The ulterior motives of anti-Cuban legislation
A recent issue worth mentioning in the American legislature is a wave of anti-Cuban opinion among the senators, most notably Senator Helms and Senator Burton. These two senators have passed a bill in Washington which is an attempt to cripple Canadian trade with Cuba. The Helms - Burton Act, as it is called, gives American citizens the right to sue Canadian businesses that trade with Cuba. Needless to say, many Canadians feel that the Americans are overstepping themselves. Canadians are concerned about the effects of such legislation on their business community, yet I feel it is time for a closer look at the American Congress' reasons for such an action.
The American politicians say that this is a battle of good versus evil, with America, as always, playing the part of the champion of good. Apparently, this is a battle to free the "oppressed" Cuban people from Fidel Castro's "tyrannical" regime. Yet,who is it that tells us the Cuban people are oppressed? That Castro is tyrannical? The very same men who, for reasons of their own, want this bill to be passed. Indeed, a closer look at the state of the Cuban people reveals some interesting things, for example: popularity for Castro is soaring, despite his "tyranny". The literacy rate was 94% in 1993, which is undoubtedly higher than that of many U.S. cities. Each Cuban is guaranteed food, clothing, and lodging, which is a great accomplishment compared to the incredible poverty present all over America. These facts do not really leave Senator Helms and his "humanitarian" trade barrier a leg to stand on.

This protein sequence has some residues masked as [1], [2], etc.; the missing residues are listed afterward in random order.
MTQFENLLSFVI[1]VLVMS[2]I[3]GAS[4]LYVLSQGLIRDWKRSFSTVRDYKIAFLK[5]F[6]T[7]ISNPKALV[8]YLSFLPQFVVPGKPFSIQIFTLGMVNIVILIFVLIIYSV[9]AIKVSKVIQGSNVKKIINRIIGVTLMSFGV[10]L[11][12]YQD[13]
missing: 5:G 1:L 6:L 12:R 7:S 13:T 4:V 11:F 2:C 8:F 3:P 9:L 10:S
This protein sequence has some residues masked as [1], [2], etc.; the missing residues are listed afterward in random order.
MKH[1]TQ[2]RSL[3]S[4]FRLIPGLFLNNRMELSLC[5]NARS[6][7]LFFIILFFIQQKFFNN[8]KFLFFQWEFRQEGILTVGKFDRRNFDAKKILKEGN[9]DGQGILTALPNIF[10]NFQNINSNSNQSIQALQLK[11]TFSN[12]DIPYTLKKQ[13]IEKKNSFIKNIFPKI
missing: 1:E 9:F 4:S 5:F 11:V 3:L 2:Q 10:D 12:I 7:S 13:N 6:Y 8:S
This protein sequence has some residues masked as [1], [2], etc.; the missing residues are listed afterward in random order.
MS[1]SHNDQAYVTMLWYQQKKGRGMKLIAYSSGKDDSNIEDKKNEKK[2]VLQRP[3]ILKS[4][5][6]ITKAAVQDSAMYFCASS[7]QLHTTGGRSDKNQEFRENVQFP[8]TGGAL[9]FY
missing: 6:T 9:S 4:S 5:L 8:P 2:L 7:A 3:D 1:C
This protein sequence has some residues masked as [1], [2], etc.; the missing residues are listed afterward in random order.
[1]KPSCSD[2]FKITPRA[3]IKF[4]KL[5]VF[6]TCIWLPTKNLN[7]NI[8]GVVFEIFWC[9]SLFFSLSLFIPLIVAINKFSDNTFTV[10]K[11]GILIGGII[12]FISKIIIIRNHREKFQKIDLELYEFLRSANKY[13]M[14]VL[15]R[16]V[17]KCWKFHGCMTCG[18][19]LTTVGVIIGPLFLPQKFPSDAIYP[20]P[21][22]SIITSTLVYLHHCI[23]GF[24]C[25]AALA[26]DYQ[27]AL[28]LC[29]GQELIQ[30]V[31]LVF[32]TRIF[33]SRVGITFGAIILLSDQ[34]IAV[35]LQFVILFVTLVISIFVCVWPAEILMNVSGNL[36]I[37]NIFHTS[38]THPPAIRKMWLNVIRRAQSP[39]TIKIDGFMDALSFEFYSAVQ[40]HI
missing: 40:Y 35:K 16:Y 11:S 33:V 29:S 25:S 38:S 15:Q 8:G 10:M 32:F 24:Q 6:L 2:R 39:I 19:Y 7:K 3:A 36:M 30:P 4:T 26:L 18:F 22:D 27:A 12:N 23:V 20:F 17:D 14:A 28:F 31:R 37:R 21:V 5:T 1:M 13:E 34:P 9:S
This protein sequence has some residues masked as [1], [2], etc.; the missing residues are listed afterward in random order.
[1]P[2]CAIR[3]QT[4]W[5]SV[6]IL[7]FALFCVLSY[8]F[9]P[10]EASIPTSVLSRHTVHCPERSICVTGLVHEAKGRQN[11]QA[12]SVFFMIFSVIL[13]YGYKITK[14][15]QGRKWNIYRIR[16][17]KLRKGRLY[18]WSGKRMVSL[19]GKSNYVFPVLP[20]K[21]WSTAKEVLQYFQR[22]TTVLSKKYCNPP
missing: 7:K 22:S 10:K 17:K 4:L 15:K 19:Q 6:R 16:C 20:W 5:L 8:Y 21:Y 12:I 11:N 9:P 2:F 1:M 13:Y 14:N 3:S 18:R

Humanitarianism is the official reason for these anti-Castro feelings in Congress, but I believe this issue goes much deeper. One of these reasons is the American fear of communism.
Cuba has committed the crime of being a communist country, and one has surely heard it said that communism is a dirty word in America. It is true that Communist regimes deprive the people of their rights and are prone to corruption, but the political reason to fear communism is its ruthlessness, a trait which can be dangerous to any enemies in a war. This trait was demonstrated admirably during the Cold War, and has put a deep fear of anything connected with Russia in the hearts of many Americans who were alive at that time. Indeed, Cuba was once allied with Russia, and even let the Kremlin place nuclear weapons on Cuba, but that crisis has passed, the Soviet Bloc has fallen, and it is high time the Americans let old grudges rest.
Perhaps the biggest reason of all for Helms-Burton, however, stems not from fear, but from pride. The United States is the most powerful nation in the world, both economically and militarily. They have come to be recognized as the bullyboy's of the civilized world. How ironic that this arrogant nation cannot impose its will on a small island in the Caribbean. This is a thorn in the side of American pride, and a demonstration of the Cuban's love for their country.